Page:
Patients with lower urinary to plasma ratios of 3 uremic solutes – trimethylamine-N-oxide (TMAO), asymmetric dimethylarginine (ADMA), and symmetric dimethylarginine (SDMA) – are at higher risk of dying from cardiovascular and other causes, according to investigators.

Using the REGARDS (REasons for Geographic And Racial Differences in Stroke) study, investigators selected a random sample of 555 patients with diabetes and an estimated glomerular filtration rate (eGFR) less than 60 mL/min/1.73 m2. TMAO, ADMA, and SDMA were assayed by liquid chromatography-mass spectrometry in plasma and urine from these patients.

Over a mean 6.2 years of follow-up, cardiovascular death, all-cause mortality, and kidney failure requiring replacement therapy occurred in 120, 285, and 89 patients, respectively. Each halving of the urine to plasma ratio for ADMA, SDMA, and TMAO was significantly associated with an approximately 1.5-, 1.7-, and 1.4-fold increased risk for cardiovascular death, respectively, corresponding author Jeffrey R. Schelling, MD, of MetroHealth Medical Center, Cleveland, Ohio, and colleagues reported in the American Journal of Kidney Diseases. Each doubling of plasma ADMA was significantly associated with a 2.1-fold increased risk for cardiovascular death. The investigators adjusted results for demographic and traditional cardiovascular risk factors, eGFR, and urine albumin to creatinine ratio.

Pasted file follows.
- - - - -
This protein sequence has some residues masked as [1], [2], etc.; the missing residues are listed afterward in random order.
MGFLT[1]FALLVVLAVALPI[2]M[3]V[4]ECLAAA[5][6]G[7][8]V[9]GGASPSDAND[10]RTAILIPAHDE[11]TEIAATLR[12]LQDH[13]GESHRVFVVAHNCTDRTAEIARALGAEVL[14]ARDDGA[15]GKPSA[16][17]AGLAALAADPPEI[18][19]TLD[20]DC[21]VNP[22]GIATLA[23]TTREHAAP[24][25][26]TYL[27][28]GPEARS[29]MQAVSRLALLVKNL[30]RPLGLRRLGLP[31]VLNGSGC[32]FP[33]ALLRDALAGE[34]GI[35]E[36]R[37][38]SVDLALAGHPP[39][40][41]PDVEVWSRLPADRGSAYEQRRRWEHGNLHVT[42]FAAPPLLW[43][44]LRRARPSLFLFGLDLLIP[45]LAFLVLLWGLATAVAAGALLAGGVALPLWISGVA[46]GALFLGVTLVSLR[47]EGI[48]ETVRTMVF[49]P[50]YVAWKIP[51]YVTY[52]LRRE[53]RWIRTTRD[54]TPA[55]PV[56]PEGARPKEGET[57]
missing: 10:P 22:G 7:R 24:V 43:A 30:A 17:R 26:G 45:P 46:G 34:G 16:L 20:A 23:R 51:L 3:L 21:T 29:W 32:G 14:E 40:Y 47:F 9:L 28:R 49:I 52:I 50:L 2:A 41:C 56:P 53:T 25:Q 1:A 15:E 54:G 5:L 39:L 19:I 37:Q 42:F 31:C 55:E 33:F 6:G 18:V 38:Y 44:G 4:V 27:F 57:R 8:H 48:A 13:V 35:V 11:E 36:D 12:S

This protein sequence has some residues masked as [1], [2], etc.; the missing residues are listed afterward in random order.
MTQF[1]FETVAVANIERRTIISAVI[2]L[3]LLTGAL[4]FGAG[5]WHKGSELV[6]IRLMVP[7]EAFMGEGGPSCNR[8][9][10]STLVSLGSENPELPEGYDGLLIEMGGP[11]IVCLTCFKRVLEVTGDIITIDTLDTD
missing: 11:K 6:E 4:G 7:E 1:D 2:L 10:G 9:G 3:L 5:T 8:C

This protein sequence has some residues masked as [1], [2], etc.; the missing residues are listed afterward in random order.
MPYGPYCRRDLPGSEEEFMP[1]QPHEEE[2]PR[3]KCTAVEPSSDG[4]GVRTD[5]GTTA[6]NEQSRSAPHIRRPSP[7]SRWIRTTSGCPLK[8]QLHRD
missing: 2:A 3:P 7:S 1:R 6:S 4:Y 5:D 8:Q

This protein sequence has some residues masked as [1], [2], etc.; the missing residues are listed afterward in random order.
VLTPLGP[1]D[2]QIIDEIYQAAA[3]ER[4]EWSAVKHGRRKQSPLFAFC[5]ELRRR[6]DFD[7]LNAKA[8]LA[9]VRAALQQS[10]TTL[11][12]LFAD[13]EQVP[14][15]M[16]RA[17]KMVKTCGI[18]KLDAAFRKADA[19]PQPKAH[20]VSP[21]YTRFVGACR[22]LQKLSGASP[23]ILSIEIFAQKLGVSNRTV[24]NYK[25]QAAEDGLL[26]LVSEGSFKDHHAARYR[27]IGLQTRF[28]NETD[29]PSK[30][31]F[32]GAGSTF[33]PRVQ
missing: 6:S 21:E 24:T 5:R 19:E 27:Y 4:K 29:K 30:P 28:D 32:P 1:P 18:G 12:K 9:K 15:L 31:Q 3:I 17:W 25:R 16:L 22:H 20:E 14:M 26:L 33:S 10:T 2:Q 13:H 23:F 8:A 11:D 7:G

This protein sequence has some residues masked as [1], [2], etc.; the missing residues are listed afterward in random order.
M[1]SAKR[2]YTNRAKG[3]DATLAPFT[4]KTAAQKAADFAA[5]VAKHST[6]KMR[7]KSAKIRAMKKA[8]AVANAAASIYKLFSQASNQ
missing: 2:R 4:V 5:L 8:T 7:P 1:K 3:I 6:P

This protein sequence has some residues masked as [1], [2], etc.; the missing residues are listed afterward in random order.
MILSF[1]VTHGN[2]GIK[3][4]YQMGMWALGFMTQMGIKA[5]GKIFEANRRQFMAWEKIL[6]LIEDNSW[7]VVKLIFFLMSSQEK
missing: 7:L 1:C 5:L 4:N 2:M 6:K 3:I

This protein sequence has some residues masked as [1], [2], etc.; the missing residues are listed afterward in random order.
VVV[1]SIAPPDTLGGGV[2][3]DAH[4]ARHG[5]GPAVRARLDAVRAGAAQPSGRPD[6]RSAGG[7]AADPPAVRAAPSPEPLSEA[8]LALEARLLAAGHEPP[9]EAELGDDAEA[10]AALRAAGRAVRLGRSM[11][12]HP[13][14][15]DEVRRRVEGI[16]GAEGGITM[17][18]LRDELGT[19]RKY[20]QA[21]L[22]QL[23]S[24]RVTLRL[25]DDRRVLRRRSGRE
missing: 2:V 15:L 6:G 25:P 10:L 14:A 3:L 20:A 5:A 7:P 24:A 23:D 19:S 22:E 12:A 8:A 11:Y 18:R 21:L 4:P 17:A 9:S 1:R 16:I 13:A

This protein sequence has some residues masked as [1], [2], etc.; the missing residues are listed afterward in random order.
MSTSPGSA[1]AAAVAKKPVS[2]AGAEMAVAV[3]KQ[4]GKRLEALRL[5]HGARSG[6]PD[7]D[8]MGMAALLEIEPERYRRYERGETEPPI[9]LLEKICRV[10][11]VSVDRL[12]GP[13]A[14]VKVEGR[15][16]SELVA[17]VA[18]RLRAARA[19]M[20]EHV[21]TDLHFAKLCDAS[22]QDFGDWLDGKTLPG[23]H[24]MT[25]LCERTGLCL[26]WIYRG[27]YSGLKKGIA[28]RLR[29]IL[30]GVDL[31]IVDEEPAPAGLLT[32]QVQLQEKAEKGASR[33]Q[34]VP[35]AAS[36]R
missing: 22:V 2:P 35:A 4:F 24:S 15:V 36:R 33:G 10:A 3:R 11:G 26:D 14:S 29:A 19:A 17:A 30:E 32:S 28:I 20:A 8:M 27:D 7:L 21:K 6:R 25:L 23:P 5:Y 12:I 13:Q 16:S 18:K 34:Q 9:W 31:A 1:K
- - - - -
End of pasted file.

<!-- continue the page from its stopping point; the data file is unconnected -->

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Higher plasma concentrations and lower urine to plasma ratios of all 3 uremic solutes were also associated with all-cause mortality. The investigators could not rule out the influence of GFR and diet.

“Our observations that [urine to plasma] ratios of all solutes have stronger associations with [cardiovascular] mortality, compared with the associations of plasma levels of these solutes suggest that renal handling and clearance of uremic solutes may influence CVD pathogenesis,” Dr Schelling’s team wrote.

Reference

Sapa H, Gutiérrez OM, Shlipak MG, et al. Association of uremic solutes with cardiovascular death in diabetic kidney disease. Am J Kidney Dis. Published online March 26, 2022. doi:10.1053/j.ajkd.2022.02.016

This article originally appeared on Renal and Urology News